Autumn Camp 2019 🍂
Experiential learning & Environmental Service
The aim of Imagine’s 2019 Autumn camp was to help build the confidence of participants by doing outdoor adventure challenges with maximum exposure to nature. With the environmental service element of the week’s adventure, children also came away with a sense of meaning and purpose. A powerful foundation in a young person’s life.
Resilience & Healthy Ecosystems
Resilience is an essential attribute of any healthy ecosystem, without resilience an ecosystem becomes vulnerable to changes in the environment and is unable to thrive. Healthy ecological communities are full of different plants and animals that all contribute to the overall welfare of the environment they live in. Each organism plays an important role, whether big or small, its the diversity of an ecosystem that helps each individual within it live a healthy life.
Sometimes the connection of one organism to the others might not be that obvious, yet the role it plays supporting the whole community might be important for the welfare of many other organisms. For example, recent discoveries indicate whales may have a substantial influence on the composition of the earth’s entire climate and weather systems! It’s these deep ecological connections of which humans have only recently started to realise the value.
With more children growing up in cities any opportunity for them to get out into nature can open a new world of understanding for them. Just like ecosystems, children can also build resilience in their characters and foster positive emotions by developing an understanding and sense of connection to nature.
Day 1) High Ropes & The Biosphere
With a high wires course, the camp goers were challenged to overcome their fear of heights with a series of obstacle courses at altitude! Sticking with the theme of the skies the educational focus of the day was about the biosphere and how it regulates the temperature of the earth. The 30-meter zip wire was definitely a highlight of the day.
“One of the first conditions of happiness is that the link between man and nature shall not be broken.”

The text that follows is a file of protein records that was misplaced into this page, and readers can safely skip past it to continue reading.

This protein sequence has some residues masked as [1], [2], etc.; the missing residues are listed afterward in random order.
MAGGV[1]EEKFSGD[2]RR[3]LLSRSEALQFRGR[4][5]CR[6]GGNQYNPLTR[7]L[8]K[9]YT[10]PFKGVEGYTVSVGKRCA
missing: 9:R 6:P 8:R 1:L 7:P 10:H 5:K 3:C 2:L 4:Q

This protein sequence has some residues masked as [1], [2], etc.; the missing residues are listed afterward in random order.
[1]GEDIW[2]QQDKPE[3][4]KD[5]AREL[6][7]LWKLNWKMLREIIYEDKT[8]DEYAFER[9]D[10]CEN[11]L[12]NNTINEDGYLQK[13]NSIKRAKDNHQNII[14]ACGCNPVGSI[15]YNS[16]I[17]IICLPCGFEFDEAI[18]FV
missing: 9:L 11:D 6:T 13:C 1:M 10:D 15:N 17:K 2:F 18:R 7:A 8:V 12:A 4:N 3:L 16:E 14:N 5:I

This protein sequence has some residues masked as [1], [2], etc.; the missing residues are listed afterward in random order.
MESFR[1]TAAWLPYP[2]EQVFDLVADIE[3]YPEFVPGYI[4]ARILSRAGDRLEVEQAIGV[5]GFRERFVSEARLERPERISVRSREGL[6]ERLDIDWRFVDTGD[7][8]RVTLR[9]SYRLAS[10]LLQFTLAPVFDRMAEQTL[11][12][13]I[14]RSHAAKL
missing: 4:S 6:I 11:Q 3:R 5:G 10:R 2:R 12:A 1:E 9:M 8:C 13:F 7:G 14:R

Day 2) Birds & Biodiversity
With the support of the wonderful staff at Guandu Ecological Park, participants were able to learn about a variety of birds that visit the wetlands and get involved with some forest habitat restoration. When a new plant or animal is pointed out to a child, they can then start to recognise it in future, vivifying the rich tapestry of life around them throughout their adult lives. In addition to this, they helped create dwellings for little critters looking for a place to make a home in the busy city of Taipei.
Day 3) Cycling & Marine Ecology
Cycling is a liberating way to get about, making getting from A-B fun in itself. It’s easy to see the joy in a child’s face when they’ve just learnt to ride a bicycle and this is a skill they’ll be able to always enjoy. It just so happens that Taiwan has so many exceptional cycling routes to be explored. On this excursion, we went to the east coast where there’s a 3 k long cycling tunnel built by the Japanese many years ago. As a result of the range of ocean temperatures and exposure to different currents, Taiwan has more biodiversity in marine life than the entire Carribean! This makes it a surprisingly great place to dive and go snorkelling. After a tasty lunch, we went with the professional divers at Scubar to check out one of their favourite dive sites. A spectacular Pinnatus Batfish was spotted — an exciting discovery for the children and a fairly rare sighting in that area.
Day 4&5) Forest ecosystems, Tree climbing, Night hikes & Camping
The last two days and one night of the camp were spent in a national park in Taiwan within a majestic fir tree forest. The first challenge was to think about what they would cook on the campfire later that evening and buy the ingredients in a local market. Mhmmm miscellaneous pasta for dinner… After setting up their tents it was time to go and explore the forest with some practice at navigation skills with some basic orienteering. After dinner comfort zones were expanded with a night hike in the forest and everyone turned their head torches off to appreciate the starry sky and the unusual sounds of the forest in the dark. Following a cosy night’s sleep in the tents, the campers went on a fascinating guided tour by a local ranger who shared some stories and knowledge of the forest ecosystem. The tour ended with the support of some professional monkeys who gave an introduction to tree climbing before sending everyone up into the canopy to see the forest from the perspective of a Giant Formosan flying squirrel.
With so much pulling the attention of kids towards screens and technology it’s easy to forget how much fun can be had simply being outside! In Taiwan fortunately, it doesn’t take long to get out into some unbelievably beautiful mountain, forest and coastal locations. We hope that experiences like Autumn camp help build appreciation and connection to nature that offers children an even more exciting world to grow up in.
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